But now, things like the non-reaction of people in a bunch of cities (except Boston) to the Aqua Teen Hunger Force “bomb scare” combined with the over-reaction of people to the Anna Nicole Smith death, tells me that we're on a path back to the way things were in the years leading up to September 11. More formal signals (but equally as meaningful as pop culture indictators) such as the Democrat romp in the 2006 mid-term elections, George W. Bush having the lowest recorded approval rating of any sitting US President in history, and the groundswell of support for Barak Obama tell me this might be the end of the 9/11 era too.
    It's a whole other debate as to whether this is a good state for society to find itself in and frankly, it's probably just as bad in its own way. But I'd rather worry about the stupid minutia of celebrity lives like who Brangelina are adopting and where Posh Spice is moving then have to give up a sealed bottled water when I go to the airport just because I might have someone managed to fill it with butane. Or live in fear that every box with a wire coming out of it might be a bomb. Otherwise, cell phones, laptops and pretty much everything else we use in our daily lives might as well be illegal too because I think it'd be much easier to hide a bomb in a cell phone than in a blatant blinking light show in an underpass.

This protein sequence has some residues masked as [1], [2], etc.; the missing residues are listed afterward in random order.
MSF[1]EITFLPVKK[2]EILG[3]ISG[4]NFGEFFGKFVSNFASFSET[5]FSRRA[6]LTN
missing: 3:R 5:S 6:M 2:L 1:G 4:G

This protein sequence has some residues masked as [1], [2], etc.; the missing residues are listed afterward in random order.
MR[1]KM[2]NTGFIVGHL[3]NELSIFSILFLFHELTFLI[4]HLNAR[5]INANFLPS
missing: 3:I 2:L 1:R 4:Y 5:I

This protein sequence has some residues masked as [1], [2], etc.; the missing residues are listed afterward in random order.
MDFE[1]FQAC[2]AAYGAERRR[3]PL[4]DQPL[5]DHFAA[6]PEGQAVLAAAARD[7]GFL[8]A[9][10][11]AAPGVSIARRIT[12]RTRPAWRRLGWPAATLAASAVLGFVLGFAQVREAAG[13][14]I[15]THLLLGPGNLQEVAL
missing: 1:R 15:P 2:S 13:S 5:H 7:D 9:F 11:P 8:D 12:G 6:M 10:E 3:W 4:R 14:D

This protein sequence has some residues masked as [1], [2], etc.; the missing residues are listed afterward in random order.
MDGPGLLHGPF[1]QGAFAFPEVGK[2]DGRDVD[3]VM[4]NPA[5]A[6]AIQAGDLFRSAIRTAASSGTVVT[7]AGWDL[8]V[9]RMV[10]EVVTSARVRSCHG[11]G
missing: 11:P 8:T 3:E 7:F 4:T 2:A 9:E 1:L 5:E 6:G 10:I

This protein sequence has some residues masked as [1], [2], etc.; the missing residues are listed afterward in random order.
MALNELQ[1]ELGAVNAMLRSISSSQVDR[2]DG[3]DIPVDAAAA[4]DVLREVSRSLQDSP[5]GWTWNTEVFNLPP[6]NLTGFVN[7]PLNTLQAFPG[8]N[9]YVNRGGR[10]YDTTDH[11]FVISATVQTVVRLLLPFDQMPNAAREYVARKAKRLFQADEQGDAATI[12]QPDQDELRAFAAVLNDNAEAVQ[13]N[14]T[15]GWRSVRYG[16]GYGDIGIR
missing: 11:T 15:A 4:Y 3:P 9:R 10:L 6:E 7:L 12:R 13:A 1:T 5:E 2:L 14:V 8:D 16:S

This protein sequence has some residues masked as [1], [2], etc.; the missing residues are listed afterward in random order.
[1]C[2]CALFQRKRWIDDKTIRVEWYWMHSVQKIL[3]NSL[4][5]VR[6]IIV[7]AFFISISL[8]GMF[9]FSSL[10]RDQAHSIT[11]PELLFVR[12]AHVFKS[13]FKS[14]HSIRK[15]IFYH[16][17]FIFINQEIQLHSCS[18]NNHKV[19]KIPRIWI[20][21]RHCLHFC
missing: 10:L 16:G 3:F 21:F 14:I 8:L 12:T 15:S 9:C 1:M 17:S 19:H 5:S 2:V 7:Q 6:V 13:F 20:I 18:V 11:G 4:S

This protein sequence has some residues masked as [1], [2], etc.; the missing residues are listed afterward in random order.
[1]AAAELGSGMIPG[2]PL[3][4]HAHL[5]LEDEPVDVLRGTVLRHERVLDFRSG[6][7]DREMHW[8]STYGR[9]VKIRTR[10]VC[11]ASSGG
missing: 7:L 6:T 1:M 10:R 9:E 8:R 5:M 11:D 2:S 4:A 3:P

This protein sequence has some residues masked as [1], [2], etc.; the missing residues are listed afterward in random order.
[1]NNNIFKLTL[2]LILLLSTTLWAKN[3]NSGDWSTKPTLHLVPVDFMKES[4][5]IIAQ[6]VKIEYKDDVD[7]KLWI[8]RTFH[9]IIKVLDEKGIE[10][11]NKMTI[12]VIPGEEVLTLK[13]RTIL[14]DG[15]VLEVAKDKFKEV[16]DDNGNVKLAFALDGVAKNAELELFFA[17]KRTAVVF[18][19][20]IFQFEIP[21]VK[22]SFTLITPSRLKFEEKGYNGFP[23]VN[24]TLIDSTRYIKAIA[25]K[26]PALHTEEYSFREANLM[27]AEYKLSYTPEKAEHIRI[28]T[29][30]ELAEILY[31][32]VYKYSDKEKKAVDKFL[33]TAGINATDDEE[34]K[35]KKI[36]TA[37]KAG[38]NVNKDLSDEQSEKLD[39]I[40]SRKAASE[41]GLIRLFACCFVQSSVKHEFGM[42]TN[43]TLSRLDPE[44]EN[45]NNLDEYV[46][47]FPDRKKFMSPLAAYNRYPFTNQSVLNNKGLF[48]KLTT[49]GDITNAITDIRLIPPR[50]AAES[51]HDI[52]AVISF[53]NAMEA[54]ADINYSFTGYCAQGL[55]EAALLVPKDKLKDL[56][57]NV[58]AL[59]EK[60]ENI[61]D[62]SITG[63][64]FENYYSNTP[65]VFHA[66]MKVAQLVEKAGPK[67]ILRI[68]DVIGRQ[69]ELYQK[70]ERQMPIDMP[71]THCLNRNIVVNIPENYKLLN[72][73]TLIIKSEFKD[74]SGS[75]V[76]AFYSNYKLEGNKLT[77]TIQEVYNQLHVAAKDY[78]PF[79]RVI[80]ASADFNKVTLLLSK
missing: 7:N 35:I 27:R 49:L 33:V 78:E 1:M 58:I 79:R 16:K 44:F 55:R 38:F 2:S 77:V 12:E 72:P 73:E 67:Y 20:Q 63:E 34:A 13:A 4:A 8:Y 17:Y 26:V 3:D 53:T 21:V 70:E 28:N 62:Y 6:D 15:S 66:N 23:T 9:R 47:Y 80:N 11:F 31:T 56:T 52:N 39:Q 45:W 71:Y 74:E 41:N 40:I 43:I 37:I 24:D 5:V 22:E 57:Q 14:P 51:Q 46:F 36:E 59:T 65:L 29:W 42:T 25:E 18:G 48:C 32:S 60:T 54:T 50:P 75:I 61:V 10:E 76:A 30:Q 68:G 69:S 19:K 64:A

Posted 11 Feb 2007 at 6:42 am
  3. Anonymous wrote:

    I tend to agree with Quinn. Look at the rhetoric out of the US administration this past week – they are starting to beat the war drum this time with Iran instead of Iraq (although all the arguments are the same – state sponsor of terror, seeking WMD, has a malicious dictator). Nothing shoots up Bush (both Sr. and Jr.) approval ratings like wars in the mid-east.

    Posted 13 Feb 2007 at 7:25 am
  4. Anonymous wrote:

    Whoah!! I can't remember if I wrote that or there's a different Mike who posts here. The odds are pretty good either way.
    And if it wasn't me, which one of us is the imposter?
    Er. Carry on.

    Posted 13 Feb 2007 at 3:38 pm
  5. Anonymous wrote: